I have been following this story with great angst.Tony
Pitiful story should melt cold hearts
By Eric Zorn
“The murder was committed in a cold, calculated and premeditated manner,” said Assistant Cook County State’s Attorney Maureen O’Brien, speaking last week to reporters about the recent stabbing death of a 14-year-old River Grove youth, allegedly at the hands of his mother and full-time caregiver.
“Calculated and premeditated”? Evidently, yes.
Law enforcement officials say the mother — Dorothy Spourdalakis, 50
— and the caregiver — Jolanta Agata Skrodzka, 44
— planned for about a week to take the life of Alex Spourdalakis.
It was no impulse killing, no spur-of-the-moment act of deranged passion like the murder-suicide near suburban Darien on Tuesday when a father who’d just been fired from his job shot and killed his wife and two daughters before shooting and killing himself.
Police said the women in River Grove tried to give Alex a fatal overdose of prescription sleeping pills, and when that failed to do the job, they stabbed him multiple times in the chest and slit his wrist so deeply they nearly cut off his hand. Then they wiped the knife clean and put it away in the kitchen.
I don’t think so. The tragic circumstances here suggest desperation, sorrow, confusion and helplessness in the hearts of these women, not the malice and indifference to life we associated with coldblooded killers.
Alex weighed more than 200 pounds and was so frequently agitated and aggressive that he was often held to his bed by restraints.
In an online video interview earlier this year with the Autism Media Channel, the women told how he sometimes slept as little a two hours a night and required near-constant vigilance. It showed Alex kissing his mother, and his mother tearfully pleading for help to place him in a rural setting, not a “psych facility” where staff would be “chasing him around the room with syringes …
“… Once they get him,” she concluded, “it’s over.”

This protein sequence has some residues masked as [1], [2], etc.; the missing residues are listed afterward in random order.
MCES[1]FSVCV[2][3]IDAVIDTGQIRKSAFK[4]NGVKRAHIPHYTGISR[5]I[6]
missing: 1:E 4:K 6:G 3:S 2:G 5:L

I’m sure it’s beyond frustrating — beyond heartbreaking — to care for a child with such a profound disability. I’m sure it’s easy to go to very dark places in your mind where you think that the best option for the child would be death.
The extent to which these women came to that conclusion is suggested by the fact that, after allegedly stabbing Alex to death, they killed the family cat, then tried to take their own lives as well with overdoses of medication.
They were evidently of sound mind — the women come off as lucid in the video, and Mary Kay Betz, executive director of the Autism Society of Illinois, said Dorothy Spourdalakis seemed to her like a loving, concerned mother when she spoke with her earlier this year.
So for Spourdalakis and Skrodzka to conclude that they’d all be better off dead than to have Alex in an institutional setting tells me there’s no wickedness animating this story, only horribly misguided love.
The law can’t forgive these women. Society must never OK killing as an acceptable option for those facing severe troubles, and the charges of first-degree murder are appropriate.
But the rest of us can feel pity rather than rage; can seek to understand even as we condemn.
And even though it sounds facile, we can remind those who may be feeling that they are out of options that many others have been there, and assistance can be just a phone call away.
The Autism Relief line operated by Autism Speaks is 888-288-4762. The Illinois Department of Children and Family Services help line is 800-252-2873. The Autism Society of Illinois is at 888-691-1270.